Socialists defend dirty war minister

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BUSLOADS OF Spanish Socialists converged on a prison in Guadalajara near Madrid yesterday to show solidarity with their former Minister of the Interior, as he begins a 10-year jail term for conducting a dirty war against Basque terrorists.

The Socialist leaders, far from distancing themselves from Jose Barrionuevo, who was convicted by the Supreme Court for organising and funding illegal armed actions, have leapt to his defence, angering other parties in the process, and baffling many Spaniards.

Spain's socialist former prime minister, Felipe Gonzalez, has emerged as the principal champion of Mr Barrionuevo and his former deputy, Rafael Vera, who has been sent to prison with him. Mr Gonzalez has resumed his old profession as a lawyer to defend the two men and appeal against the Supreme Court ruling. The former prime minister believes that the judges were nobbled by the ruling right-of-centre Popular Party and the Prime Minister, Jose Maria Aznar, and that they were determined to put a socialist minister away.

The socialists issued a strong statement on Wednesday stating their continuing "affection" for the two men and their "appreciation" of their services to peace. The two men were "unjustly condemned", the statement said.

The ruling conservatives are taking a hands-off stance, saying justice must take its course. Mr Barrionuevo and Mr Vera, meanwhile, continue to protest their innocence, insisting that their fight against Eta terrorists in the 1980s, in the early years of Mr Gonzalez's government, never resorted to illegal methods. Some 25 people were killed by undercover hit squads masterminded from the Interior Ministry.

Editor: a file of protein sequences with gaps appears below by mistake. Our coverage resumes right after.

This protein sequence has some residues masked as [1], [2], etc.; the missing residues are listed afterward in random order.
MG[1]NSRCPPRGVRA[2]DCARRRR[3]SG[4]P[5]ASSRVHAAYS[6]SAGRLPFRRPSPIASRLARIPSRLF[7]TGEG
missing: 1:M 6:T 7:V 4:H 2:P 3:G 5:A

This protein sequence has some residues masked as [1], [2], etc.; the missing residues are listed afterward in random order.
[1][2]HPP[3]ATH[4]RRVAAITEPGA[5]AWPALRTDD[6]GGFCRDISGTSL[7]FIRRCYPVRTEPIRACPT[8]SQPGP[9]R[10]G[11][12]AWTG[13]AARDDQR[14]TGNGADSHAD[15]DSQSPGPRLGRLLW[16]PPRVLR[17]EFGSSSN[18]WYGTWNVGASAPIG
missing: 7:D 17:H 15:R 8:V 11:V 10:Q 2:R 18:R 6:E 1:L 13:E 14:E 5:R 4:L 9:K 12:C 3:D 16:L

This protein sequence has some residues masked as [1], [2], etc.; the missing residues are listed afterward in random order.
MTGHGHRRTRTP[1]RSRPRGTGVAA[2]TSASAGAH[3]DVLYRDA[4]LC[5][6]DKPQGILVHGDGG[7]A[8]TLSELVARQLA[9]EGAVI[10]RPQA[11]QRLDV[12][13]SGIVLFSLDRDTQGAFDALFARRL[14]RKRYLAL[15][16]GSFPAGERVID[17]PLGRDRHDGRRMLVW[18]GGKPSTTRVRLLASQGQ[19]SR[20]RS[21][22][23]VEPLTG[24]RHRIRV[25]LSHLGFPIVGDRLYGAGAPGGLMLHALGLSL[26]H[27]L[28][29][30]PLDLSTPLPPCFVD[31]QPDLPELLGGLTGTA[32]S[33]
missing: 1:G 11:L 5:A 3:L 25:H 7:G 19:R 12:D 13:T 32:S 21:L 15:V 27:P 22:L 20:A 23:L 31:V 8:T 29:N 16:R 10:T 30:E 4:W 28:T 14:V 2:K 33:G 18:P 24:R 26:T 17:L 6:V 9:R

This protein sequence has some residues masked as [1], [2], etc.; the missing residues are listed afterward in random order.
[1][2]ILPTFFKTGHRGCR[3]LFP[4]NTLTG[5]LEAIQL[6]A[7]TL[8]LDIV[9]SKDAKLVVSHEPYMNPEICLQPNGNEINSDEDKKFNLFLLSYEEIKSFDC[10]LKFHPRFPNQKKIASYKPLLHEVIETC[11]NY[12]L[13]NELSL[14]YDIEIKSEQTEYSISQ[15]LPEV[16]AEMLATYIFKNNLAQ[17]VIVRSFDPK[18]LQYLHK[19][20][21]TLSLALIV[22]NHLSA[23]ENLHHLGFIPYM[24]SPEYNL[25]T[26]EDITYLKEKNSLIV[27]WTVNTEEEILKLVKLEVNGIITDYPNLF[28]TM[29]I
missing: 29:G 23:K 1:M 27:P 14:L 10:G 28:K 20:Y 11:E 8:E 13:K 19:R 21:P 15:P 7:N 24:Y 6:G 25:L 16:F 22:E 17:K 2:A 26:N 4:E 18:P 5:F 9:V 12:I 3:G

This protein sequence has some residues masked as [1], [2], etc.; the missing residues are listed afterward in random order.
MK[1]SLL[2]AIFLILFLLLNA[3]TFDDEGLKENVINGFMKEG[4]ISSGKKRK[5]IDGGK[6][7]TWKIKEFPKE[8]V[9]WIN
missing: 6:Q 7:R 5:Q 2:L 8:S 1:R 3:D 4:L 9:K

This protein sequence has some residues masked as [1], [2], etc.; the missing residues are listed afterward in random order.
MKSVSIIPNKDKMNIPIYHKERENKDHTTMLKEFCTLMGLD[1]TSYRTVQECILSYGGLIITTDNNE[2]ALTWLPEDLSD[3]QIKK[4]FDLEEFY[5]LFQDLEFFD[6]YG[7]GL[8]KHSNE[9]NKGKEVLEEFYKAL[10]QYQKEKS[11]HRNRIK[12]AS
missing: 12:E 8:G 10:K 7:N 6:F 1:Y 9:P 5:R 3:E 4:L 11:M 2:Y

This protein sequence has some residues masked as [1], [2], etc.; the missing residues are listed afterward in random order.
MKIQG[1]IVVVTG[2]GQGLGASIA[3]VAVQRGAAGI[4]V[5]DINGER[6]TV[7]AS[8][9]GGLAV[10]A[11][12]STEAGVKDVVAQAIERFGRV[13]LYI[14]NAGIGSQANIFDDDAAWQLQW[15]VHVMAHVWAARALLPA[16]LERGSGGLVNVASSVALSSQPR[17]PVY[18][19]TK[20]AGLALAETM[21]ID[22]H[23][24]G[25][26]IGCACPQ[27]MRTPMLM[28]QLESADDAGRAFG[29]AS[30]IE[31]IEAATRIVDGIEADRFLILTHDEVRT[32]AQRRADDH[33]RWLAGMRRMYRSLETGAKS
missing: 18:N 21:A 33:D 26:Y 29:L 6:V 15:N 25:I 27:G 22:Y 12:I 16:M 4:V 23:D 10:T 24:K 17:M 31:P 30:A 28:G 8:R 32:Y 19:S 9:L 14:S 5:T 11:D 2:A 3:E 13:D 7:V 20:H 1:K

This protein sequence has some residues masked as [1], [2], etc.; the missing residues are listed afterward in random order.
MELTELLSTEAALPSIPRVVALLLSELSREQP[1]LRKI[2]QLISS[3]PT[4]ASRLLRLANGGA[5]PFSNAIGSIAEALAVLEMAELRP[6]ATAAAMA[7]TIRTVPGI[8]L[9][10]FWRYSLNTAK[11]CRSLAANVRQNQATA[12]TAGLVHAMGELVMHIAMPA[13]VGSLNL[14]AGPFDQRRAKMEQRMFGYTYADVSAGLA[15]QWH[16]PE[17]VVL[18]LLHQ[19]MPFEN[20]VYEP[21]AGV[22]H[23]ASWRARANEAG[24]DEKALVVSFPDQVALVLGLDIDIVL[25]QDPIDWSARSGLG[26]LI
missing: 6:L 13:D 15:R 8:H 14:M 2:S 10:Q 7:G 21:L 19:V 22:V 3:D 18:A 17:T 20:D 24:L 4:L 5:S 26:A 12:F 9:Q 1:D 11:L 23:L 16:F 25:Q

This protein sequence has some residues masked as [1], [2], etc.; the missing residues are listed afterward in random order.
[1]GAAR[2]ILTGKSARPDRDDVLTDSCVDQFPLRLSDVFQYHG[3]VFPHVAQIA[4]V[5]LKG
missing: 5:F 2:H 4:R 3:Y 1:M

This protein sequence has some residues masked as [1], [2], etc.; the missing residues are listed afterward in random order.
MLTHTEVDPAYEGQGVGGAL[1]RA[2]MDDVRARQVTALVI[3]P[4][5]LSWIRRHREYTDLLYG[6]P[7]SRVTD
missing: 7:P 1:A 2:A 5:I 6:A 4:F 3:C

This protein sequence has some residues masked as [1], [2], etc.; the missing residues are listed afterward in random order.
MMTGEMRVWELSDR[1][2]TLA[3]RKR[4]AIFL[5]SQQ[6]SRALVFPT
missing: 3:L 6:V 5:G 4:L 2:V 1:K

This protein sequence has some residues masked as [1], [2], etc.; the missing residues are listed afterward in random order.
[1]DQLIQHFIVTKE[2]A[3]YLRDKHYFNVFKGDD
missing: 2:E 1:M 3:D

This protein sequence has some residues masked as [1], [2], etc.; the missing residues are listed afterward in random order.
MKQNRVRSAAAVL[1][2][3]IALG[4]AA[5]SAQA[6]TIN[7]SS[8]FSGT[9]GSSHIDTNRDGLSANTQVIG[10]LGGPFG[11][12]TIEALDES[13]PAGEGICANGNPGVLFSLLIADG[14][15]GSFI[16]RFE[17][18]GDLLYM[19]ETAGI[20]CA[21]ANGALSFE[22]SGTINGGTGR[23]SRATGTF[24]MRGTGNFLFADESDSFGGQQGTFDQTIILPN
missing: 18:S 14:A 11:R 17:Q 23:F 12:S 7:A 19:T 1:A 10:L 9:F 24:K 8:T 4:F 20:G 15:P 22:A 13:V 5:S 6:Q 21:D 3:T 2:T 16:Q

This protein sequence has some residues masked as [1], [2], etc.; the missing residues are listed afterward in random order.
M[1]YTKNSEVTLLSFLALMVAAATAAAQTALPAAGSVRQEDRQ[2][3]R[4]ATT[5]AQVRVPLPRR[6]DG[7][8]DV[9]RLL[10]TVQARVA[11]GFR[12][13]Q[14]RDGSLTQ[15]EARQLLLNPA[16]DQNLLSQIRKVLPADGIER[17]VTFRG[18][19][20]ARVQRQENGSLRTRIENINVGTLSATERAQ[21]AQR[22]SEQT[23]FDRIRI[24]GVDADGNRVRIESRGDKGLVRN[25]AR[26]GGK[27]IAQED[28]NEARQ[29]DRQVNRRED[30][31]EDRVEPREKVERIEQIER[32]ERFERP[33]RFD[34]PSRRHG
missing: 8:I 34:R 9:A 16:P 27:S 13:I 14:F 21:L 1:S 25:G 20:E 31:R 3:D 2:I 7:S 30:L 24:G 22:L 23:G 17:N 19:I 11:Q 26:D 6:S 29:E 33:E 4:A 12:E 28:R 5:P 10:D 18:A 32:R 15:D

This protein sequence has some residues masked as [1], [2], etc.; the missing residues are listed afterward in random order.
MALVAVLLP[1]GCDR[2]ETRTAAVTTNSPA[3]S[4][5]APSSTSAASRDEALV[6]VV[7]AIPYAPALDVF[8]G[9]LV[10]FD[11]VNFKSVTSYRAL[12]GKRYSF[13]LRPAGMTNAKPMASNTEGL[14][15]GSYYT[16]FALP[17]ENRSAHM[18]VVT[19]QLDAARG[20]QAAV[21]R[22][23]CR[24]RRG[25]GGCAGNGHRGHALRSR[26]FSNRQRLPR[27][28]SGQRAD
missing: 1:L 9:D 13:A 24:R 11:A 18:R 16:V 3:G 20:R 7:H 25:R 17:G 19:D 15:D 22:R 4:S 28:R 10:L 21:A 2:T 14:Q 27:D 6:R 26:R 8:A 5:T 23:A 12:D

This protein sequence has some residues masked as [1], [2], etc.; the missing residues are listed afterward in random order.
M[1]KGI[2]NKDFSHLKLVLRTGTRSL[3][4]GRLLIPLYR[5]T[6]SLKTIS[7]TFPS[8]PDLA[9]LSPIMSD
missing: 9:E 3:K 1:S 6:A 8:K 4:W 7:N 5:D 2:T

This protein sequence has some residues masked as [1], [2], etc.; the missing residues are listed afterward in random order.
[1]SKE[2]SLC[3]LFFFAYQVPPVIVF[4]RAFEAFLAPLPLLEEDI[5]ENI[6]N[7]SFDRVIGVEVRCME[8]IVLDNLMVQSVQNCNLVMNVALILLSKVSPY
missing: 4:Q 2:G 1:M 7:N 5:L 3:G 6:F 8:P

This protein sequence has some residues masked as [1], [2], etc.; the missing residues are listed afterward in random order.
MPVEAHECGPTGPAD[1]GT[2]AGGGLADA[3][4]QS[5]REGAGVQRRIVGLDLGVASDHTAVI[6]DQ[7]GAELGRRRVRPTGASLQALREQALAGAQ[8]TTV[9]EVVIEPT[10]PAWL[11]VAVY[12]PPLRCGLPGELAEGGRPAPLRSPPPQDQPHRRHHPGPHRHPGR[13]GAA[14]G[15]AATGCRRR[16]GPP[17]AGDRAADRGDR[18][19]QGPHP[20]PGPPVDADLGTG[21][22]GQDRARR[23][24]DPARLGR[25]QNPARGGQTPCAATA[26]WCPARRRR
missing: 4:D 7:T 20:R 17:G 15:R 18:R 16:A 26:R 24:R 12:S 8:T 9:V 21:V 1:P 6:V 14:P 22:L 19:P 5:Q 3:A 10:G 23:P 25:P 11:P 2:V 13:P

The recently elected socialist leader, Jose Borrell, has sought in vain to keep his party at arm's length from the imbroglio. But he has been outflanked by a party machine which is still in the grip of Mr Gonzalez and his parliamentary spokesman, Joaquin Almunia.

Mr Borrell has appealed to the party to avoid being bogged down in the past, and has called on the left to refresh its image in order to ensure victory in elections due within two years.

But many within the party believe that Mr Gonzalez's actions are preventing such a renewal. They suspect that Mr Gonzalez would rather see the party he once led languish in opposition rather than win under the leadership of Mr Borrell, whose candidacy he did not support.

The socialists say they did not invent the "dirty war" against Basque terrorists, which claimed many victims before they came to power, and they want the government to pardon Barrionuevo.